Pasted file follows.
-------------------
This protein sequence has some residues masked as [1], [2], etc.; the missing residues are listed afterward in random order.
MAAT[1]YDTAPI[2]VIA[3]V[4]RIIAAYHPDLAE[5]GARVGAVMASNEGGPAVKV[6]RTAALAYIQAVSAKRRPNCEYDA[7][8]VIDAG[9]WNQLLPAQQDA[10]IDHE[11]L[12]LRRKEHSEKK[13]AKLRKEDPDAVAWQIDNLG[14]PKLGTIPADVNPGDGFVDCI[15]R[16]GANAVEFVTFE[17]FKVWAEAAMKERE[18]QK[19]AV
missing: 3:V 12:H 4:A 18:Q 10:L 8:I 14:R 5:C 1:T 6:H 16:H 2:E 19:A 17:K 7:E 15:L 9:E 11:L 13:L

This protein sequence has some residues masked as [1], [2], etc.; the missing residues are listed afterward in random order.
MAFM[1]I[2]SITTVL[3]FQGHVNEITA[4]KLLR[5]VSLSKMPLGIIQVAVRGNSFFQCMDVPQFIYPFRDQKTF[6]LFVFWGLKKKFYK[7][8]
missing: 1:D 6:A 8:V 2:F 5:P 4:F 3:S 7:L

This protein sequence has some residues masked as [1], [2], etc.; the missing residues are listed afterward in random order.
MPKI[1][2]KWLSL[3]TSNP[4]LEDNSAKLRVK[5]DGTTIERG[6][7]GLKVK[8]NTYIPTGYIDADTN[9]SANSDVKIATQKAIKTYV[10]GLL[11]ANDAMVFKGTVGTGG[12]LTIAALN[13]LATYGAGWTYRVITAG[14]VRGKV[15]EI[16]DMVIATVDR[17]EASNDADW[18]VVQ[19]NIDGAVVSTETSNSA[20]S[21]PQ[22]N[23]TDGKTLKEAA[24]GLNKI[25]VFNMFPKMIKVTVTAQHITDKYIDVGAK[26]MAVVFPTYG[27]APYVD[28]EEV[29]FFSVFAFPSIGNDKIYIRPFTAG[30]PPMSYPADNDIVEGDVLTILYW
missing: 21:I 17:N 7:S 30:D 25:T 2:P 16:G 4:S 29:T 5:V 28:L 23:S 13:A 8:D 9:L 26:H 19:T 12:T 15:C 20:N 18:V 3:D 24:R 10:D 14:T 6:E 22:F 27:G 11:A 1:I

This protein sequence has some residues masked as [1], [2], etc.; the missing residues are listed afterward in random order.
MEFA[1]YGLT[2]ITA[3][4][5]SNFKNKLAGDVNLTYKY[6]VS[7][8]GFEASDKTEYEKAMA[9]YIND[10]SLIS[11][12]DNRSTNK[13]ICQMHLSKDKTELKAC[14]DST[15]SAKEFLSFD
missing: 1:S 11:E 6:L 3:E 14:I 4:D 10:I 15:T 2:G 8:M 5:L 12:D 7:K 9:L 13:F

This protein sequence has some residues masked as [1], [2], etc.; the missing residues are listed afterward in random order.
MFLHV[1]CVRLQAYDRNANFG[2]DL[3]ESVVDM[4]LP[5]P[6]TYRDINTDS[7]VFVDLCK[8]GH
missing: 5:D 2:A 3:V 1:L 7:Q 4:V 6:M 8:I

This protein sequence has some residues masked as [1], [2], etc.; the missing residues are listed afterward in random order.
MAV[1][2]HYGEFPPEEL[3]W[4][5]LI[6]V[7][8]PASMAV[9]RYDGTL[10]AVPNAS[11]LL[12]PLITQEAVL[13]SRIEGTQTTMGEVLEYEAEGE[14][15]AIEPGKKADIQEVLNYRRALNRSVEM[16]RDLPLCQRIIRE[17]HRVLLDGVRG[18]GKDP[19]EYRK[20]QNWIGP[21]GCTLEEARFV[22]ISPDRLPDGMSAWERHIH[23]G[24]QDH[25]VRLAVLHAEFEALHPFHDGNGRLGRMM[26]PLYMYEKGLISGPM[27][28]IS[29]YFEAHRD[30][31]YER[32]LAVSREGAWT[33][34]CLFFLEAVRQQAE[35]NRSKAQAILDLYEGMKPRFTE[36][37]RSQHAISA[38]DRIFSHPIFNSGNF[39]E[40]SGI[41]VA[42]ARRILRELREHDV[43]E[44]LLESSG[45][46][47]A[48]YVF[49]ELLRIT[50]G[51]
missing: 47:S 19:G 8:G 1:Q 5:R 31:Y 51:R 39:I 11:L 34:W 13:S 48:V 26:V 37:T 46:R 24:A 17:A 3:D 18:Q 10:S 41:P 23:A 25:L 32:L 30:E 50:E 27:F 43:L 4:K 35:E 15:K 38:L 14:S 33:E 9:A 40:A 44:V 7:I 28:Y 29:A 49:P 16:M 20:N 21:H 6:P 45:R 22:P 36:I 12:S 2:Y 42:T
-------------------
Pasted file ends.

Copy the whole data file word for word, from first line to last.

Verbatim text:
This protein sequence has some residues masked as [1], [2], etc.; the missing residues are listed afterward in random order.
MAAT[1]YDTAPI[2]VIA[3]V[4]RIIAAYHPDLAE[5]GARVGAVMASNEGGPAVKV[6]RTAALAYIQAVSAKRRPNCEYDA[7][8]VIDAG[9]WNQLLPAQQDA[10]IDHE[11]L[12]LRRKEHSEKK[13]AKLRKEDPDAVAWQIDNLG[14]PKLGTIPADVNPGDGFVDCI[15]R[16]GANAVEFVTFE[17]FKVWAEAAMKERE[18]QK[19]AV
missing: 3:V 12:H 4:A 18:Q 10:L 8:I 14:R 5:C 1:T 6:H 16:H 2:E 19:A 17:K 7:E 15:L 9:E 11:L 13:L

This protein sequence has some residues masked as [1], [2], etc.; the missing residues are listed afterward in random order.
MAFM[1]I[2]SITTVL[3]FQGHVNEITA[4]KLLR[5]VSLSKMPLGIIQVAVRGNSFFQCMDVPQFIYPFRDQKTF[6]LFVFWGLKKKFYK[7][8]
missing: 1:D 6:A 8:V 2:F 5:P 4:F 3:S 7:L

This protein sequence has some residues masked as [1], [2], etc.; the missing residues are listed afterward in random order.
MPKI[1][2]KWLSL[3]TSNP[4]LEDNSAKLRVK[5]DGTTIERG[6][7]GLKVK[8]NTYIPTGYIDADTN[9]SANSDVKIATQKAIKTYV[10]GLL[11]ANDAMVFKGTVGTGG[12]LTIAALN[13]LATYGAGWTYRVITAG[14]VRGKV[15]EI[16]DMVIATVDR[17]EASNDADW[18]VVQ[19]NIDGAVVSTETSNSA[20]S[21]PQ[22]N[23]TDGKTLKEAA[24]GLNKI[25]VFNMFPKMIKVTVTAQHITDKYIDVGAK[26]MAVVFPTYG[27]APYVD[28]EEV[29]FFSVFAFPSIGNDKIYIRPFTAG[30]PPMSYPADNDIVEGDVLTILYW
missing: 21:I 17:N 7:S 30:D 25:T 2:P 16:G 4:S 29:T 5:V 28:L 23:S 13:A 8:D 9:L 26:H 19:T 12:T 15:C 20:N 18:V 3:D 24:R 10:D 14:T 6:E 22:F 27:G 11:A 1:I

This protein sequence has some residues masked as [1], [2], etc.; the missing residues are listed afterward in random order.
MEFA[1]YGLT[2]ITA[3][4][5]SNFKNKLAGDVNLTYKY[6]VS[7][8]GFEASDKTEYEKAMA[9]YIND[10]SLIS[11][12]DNRSTNK[13]ICQMHLSKDKTELKAC[14]DST[15]SAKEFLSFD
missing: 1:S 11:E 6:L 3:E 14:I 4:D 10:I 15:T 2:G 8:M 5:L 12:D 7:K 9:L 13:F

This protein sequence has some residues masked as [1], [2], etc.; the missing residues are listed afterward in random order.
MFLHV[1]CVRLQAYDRNANFG[2]DL[3]ESVVDM[4]LP[5]P[6]TYRDINTDS[7]VFVDLCK[8]GH
missing: 5:D 2:A 3:V 1:L 7:Q 4:V 6:M 8:I

This protein sequence has some residues masked as [1], [2], etc.; the missing residues are listed afterward in random order.
MAV[1][2]HYGEFPPEEL[3]W[4][5]LI[6]V[7][8]PASMAV[9]RYDGTL[10]AVPNAS[11]LL[12]PLITQEAVL[13]SRIEGTQTTMGEVLEYEAEGE[14][15]AIEPGKKADIQEVLNYRRALNRSVEM[16]RDLPLCQRIIRE[17]HRVLLDGVRG[18]GKDP[19]EYRK[20]QNWIGP[21]GCTLEEARFV[22]ISPDRLPDGMSAWERHIH[23]G[24]QDH[25]VRLAVLHAEFEALHPFHDGNGRLGRMM[26]PLYMYEKGLISGPM[27][28]IS[29]YFEAHRD[30][31]YER[32]LAVSREGAWT[33][34]CLFFLEAVRQQAE[35]NRSKAQAILDLYEGMKPRFTE[36][37]RSQHAISA[38]DRIFSHPIFNSGNF[39]E[40]SGI[41]VA[42]ARRILRELREHDV[43]E[44]LLESSG[45][46][47]A[48]YVF[49]ELLRIT[50]G[51]
missing: 47:S 19:G 8:G 1:Q 5:R 31:Y 51:R 39:I 11:L 34:W 13:S 48:V 26:V 37:T 46:R 24:A 17:A 3:D 18:Q 10:S 41:P 23:A 25:L 32:L 30:E 50:E 27:F 43:L 4:K 35:E 15:K 38:L 14:S 33:E 9:A 40:A 44:V 7:I 28:Y 29:A 49:P 16:M 20:N 21:H 6:P 45:R 22:P 36:I 12:S 2:Y 42:T